Navaratri special: Vimala Ganesan from Pudukottai talks about the ins and outs of golu-keeping
On the first row from the bottom, you’ll find Dasavatharam. The Ashta Lakshmis are on the second row. Then there are rishis, idols of gods and goddesses, and a park with animals
On the first row from the bottom, you’ll find Dasavatharam. The Ashta Lakshmis are on the second row. Then there are rishis, idols of gods and goddesses, and a park with animals. Every doll here is special, but the most precious is the kuthu vilakku that’s dolled up like Goddess Lakshmi,” enthuses 72-year-old Pudukottai resident Vimala Ganesan. Her face lights up every time she picks a doll and narrates the story behind it, on a virtual call with this reporter.
A memorable affair
The festival of Navaratri is the most awaited time of the year for Vimala, who has been keeping golu for the last five decades. The retired superintendent of public health and preventive medicine department believes that the true beauty of golu lies not in its grandeur but the intention of the person setting it up.
“To me, golu is an occasion to kindle the curiosity in children about our culture and mythology, and use the dolls as tools for storytelling. Anybody can keep a golu as it’s a harmonious festival. It’s also a time to give back to the needy. I ensure I call the corporation workers and a few children home, offer them their favourite snack and give something useful as gifts. It’s all about sharing a slice of your life with others,” she notes.
For Vimala, a large part of preserving the existing traditions for posterity includes maintaining the heirloom dolls in mint condition. “Broken dolls are meant to be fixed and not replaced. We have someone who’s been repairing our dolls for years. You need to give the bommais only in trustworthy hands. You may have papier-mâché, cloth dolls, metal dolls etc., but clay dolls have the best features. I still have the dolls left behind by my sister and the ones gifted by amma. They need to be treasured,” she insists.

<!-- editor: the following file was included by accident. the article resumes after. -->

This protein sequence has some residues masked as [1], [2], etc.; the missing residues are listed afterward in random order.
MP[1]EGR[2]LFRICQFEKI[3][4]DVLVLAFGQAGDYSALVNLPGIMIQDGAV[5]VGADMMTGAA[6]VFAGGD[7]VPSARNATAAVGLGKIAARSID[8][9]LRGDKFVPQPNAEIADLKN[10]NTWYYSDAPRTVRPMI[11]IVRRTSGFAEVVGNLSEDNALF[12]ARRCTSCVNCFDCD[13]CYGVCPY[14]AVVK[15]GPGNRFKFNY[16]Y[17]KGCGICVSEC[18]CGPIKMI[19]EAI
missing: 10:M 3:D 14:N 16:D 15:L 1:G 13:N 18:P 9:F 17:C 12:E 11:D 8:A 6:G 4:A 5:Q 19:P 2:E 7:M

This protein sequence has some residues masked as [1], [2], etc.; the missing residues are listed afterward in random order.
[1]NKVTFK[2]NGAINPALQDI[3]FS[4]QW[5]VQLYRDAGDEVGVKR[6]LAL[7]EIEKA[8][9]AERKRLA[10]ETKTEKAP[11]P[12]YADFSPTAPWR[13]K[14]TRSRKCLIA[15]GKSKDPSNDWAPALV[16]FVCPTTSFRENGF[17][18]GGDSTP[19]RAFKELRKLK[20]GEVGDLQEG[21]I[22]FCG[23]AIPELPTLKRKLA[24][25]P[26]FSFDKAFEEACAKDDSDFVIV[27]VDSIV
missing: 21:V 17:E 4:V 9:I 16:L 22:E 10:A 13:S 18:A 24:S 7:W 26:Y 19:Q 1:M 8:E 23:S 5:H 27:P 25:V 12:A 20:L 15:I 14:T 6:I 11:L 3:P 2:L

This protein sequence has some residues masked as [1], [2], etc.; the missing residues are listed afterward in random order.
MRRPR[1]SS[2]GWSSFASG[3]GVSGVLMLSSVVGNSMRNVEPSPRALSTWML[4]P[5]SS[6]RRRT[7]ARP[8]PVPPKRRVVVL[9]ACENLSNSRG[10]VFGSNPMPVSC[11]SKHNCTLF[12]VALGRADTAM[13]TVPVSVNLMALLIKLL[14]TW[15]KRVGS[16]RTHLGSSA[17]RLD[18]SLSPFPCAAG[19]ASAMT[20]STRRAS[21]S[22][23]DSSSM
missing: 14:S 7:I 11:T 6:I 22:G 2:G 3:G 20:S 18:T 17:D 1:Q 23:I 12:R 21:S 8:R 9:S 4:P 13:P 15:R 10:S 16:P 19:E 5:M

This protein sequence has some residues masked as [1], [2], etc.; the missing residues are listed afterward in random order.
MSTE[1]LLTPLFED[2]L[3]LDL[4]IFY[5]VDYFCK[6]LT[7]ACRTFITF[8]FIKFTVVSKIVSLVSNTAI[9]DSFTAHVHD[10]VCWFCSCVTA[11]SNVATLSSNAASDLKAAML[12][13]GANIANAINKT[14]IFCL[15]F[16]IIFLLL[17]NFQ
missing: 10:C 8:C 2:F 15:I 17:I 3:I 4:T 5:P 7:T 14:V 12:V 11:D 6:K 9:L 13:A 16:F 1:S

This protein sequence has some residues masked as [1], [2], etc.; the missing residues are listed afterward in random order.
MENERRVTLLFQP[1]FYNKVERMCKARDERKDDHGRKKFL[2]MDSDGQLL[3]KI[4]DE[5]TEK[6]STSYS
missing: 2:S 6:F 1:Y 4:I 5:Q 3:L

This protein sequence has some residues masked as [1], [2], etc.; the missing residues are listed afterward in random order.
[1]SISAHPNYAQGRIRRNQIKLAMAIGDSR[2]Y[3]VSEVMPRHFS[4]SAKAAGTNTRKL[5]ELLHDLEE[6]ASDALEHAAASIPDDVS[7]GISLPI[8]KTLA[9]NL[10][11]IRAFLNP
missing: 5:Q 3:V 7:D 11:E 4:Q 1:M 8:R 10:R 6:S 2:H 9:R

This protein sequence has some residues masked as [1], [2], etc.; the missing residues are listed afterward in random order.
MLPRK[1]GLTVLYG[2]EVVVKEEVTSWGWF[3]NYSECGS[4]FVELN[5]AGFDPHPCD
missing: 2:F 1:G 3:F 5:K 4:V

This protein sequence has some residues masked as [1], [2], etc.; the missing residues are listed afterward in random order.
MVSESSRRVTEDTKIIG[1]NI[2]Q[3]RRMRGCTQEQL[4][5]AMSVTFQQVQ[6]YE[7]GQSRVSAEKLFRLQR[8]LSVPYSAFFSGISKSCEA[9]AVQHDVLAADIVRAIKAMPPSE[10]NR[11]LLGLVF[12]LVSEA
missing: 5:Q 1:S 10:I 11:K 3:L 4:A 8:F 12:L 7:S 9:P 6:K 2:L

On the spiritual path
Recollecting some of her fond childhood memories of goluhopping, Vimala shares, “We would pick our baskets and run to every house to see golu and collect goodies. We would wear pavadai-sattai and sometimes, dress up as deities. There used to be long queues outside some houses known for their extravagant golus. These days people are picky about everything from choice of clothing to return gifts. And with the pandemic, everything has gone virtual. Nothing replaces a live experience.”
Living alone in her sunset years now, Vimala finds solace in following this annual routine. “Don’t let age or circumstances bog you down. All you need is a pinch of grit and determination. I’m enjoying my retired life and after my husband’s passing, I’ve embraced spirituality. I’ve always wanted to build a small portion for Lord Ganesha at a nearby temple, for which I recently completed work. I’m sure my mother would be proud that I’ve been able to live my life to the fullest by upholding the moral and cultural values she’s passed on to me. I don’t know if I will be alive for the next golu, but my prayers for everyone will always be there,” she says. Here’s hoping that her story inspires us to embrace and celebrate our culture.